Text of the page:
Sitting on Top of the World

“So far as my experience goes, travelers generally exaggerate the difficulties of the way.’’ — Henry David Thoreau

Every state has its highest peak. The tallest, in remotest Alaska, is Mount McKinley, or Denali, at 20,320 feet. The smallest, in a blink-and-miss-it stretch of Florida’s Panhandle, is Britton Hill, at 345 feet. The top-10 in the United States all exceed 12,500 feet. And wherever they are, the lure of reaching their summits stems from an undeniable instinct to climb it ``because it is there.’’

Yet sitting on top of the world really is a state of mind.

Like the state a 27-year-old Thoreau found himself in during the summer of 1844. He had been attempting, as Elizabeth Kolbert wrote in The New Yorker three summers ago, to break into New York’s publishing world. His offer of marriage had been rejected a few years back, and he’d recently set fire to the woods outside of Concord, for which the community was unforgiving. He set out for the summit of Mount Greylock, the highest peak in Massachusetts, at 3,491 feet, tucked in the farthest Northwest corner of the state, with nothing but a weather tower atop it then — and summit views of four states.

As Howlin’ Wolf and others have put it:

``One summer day, she went away
She’s gone off and left me, Now she gone to stay
My baby’s gone but I can’t worry about that, now
Cuz’ I’m sittin’ on top of the world.’’

Of all the stops along the 2,100-mile-long Appalachian Trail, none of the Eastern Seaboard’s mountains stand taller than North Carolina’s Mount Mitchell, at 6,684 feet. We passed Mitchell this summer, on our way along the Blue Ridge Parkway, and we stopped atop Mount Greylock, where the hikers’ trail traverses the summit. We’d been to Mount Washington, in New Hampshire, at 6,288 feet, many years ago. The fact that we stepped a few times at distant points on a trail that reaches from Georgia to Maine during the past few weeks is undiminished by the truth that we got there in the comfort of a car. As Thoreau noted, we travelers generally exaggerate anyway.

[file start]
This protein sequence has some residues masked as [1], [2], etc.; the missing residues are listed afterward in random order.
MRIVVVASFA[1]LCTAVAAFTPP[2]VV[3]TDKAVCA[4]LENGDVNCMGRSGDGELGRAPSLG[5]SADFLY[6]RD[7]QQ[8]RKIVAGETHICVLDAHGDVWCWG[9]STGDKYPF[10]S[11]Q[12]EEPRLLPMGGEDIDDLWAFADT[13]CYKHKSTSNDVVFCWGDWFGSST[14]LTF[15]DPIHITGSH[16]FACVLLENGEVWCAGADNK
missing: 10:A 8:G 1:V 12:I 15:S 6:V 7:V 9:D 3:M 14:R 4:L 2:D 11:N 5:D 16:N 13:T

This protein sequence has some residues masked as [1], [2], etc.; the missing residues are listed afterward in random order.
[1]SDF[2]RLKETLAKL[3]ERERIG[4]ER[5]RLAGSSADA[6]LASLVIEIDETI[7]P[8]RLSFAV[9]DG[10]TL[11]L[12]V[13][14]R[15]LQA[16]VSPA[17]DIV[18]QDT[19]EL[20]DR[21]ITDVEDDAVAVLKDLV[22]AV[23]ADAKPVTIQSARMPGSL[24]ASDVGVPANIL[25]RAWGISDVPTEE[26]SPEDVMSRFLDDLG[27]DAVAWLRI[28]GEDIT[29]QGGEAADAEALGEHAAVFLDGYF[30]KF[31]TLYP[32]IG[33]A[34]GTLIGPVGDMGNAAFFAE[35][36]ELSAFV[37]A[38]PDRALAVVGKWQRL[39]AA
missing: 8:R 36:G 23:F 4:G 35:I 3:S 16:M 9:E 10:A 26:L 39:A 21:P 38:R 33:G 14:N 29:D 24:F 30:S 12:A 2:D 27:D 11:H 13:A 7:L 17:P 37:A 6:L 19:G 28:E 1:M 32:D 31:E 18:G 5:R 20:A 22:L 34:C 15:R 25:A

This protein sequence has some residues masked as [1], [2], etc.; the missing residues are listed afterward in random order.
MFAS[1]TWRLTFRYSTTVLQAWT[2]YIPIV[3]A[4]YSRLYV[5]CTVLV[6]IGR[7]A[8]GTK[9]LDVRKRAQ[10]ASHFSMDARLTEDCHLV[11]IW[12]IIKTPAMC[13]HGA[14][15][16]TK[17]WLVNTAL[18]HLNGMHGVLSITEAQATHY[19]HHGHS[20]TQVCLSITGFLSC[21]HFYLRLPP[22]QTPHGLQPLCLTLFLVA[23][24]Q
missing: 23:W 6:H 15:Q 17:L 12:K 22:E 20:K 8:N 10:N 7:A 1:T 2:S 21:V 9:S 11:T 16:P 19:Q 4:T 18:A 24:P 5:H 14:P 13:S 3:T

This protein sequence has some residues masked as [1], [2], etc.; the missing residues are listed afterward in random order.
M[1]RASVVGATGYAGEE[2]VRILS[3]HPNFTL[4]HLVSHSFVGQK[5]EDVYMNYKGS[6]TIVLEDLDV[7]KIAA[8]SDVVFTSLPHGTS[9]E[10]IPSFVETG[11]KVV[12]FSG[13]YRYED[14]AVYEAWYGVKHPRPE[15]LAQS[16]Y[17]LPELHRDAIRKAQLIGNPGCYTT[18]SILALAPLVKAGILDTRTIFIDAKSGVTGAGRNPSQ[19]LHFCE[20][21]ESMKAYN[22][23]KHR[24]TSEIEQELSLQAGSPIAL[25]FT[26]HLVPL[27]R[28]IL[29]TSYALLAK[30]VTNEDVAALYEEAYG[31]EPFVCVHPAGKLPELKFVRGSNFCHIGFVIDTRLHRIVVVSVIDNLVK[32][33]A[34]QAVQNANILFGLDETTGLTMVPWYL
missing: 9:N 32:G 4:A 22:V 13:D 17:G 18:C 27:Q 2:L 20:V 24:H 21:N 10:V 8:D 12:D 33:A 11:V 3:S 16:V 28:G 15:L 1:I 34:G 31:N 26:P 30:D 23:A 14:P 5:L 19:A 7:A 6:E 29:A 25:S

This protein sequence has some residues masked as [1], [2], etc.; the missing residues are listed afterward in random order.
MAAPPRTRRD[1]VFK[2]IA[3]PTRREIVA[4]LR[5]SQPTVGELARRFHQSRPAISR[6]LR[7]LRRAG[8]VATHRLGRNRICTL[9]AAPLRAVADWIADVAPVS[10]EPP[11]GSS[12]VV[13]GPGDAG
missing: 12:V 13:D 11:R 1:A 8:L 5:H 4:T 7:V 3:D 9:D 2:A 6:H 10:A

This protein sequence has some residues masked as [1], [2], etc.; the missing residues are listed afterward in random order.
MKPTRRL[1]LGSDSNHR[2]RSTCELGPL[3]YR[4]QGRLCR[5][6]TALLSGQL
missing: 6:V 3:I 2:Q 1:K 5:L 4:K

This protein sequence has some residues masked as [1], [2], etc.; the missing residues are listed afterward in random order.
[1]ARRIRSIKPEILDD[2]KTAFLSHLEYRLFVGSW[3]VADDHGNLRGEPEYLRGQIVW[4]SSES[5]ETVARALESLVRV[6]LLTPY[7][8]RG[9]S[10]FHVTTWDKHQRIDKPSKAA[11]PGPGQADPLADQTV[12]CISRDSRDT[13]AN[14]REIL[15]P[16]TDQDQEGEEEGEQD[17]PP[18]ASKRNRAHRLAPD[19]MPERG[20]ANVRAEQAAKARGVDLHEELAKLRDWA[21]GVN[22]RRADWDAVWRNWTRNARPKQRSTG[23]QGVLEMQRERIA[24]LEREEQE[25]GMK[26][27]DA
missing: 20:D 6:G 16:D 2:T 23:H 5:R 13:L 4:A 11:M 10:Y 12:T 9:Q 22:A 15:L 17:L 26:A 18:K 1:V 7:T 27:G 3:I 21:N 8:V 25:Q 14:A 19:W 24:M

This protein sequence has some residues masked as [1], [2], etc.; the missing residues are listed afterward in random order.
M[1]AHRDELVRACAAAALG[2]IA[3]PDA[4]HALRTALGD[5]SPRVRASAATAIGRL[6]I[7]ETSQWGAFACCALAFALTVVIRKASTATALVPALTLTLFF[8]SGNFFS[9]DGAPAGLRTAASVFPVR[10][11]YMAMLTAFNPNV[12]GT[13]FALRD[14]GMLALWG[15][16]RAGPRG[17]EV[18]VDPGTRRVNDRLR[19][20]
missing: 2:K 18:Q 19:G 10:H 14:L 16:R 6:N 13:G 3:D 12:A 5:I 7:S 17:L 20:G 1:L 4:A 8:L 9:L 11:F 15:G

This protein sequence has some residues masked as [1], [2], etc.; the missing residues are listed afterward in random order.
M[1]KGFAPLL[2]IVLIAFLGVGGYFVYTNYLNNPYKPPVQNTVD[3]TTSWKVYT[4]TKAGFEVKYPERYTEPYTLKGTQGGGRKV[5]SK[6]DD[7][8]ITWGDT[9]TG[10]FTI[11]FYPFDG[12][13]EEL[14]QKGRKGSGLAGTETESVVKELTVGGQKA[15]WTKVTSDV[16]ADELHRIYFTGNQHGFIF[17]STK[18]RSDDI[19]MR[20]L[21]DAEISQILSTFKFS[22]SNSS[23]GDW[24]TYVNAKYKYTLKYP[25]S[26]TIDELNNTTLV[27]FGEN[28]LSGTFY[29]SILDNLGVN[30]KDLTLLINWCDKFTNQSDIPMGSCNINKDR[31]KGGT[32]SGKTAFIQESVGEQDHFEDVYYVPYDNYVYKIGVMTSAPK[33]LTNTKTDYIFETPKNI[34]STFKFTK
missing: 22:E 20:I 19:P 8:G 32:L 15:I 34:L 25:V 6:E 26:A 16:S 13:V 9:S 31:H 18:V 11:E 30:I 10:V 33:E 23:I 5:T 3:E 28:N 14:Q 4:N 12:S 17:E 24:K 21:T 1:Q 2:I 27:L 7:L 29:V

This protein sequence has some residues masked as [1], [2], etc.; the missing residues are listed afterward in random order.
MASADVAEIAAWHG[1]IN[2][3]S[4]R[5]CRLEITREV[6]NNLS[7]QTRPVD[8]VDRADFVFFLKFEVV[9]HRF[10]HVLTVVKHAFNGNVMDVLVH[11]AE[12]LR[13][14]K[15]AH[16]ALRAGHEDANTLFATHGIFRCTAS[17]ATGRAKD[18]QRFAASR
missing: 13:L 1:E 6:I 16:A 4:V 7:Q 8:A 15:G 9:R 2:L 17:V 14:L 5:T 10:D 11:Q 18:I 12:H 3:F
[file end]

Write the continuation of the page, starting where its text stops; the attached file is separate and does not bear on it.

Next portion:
There’s something indescribable about standing on a mountaintop, however modest its ranking may be. More than 100 mountains stand taller than the tallest in the U.S. Everest reaches higher than 29,000 feet, and there’s no easy path to that peak. In the case of the most formidable mountaintops, it’s the challenge of getting to the top that caps the expedition. In the simplest of passages, by car, it’s merely the view that makes it worth the trip.

Yet in both instances, we assume, having only taken the easiest course this summer, it’s a sense of unhindered vision that lifts the mind in that moment.

When we hold that thought, and summon it for the day ahead, that’s the essence of what makes sitting on top of the world a state of mind.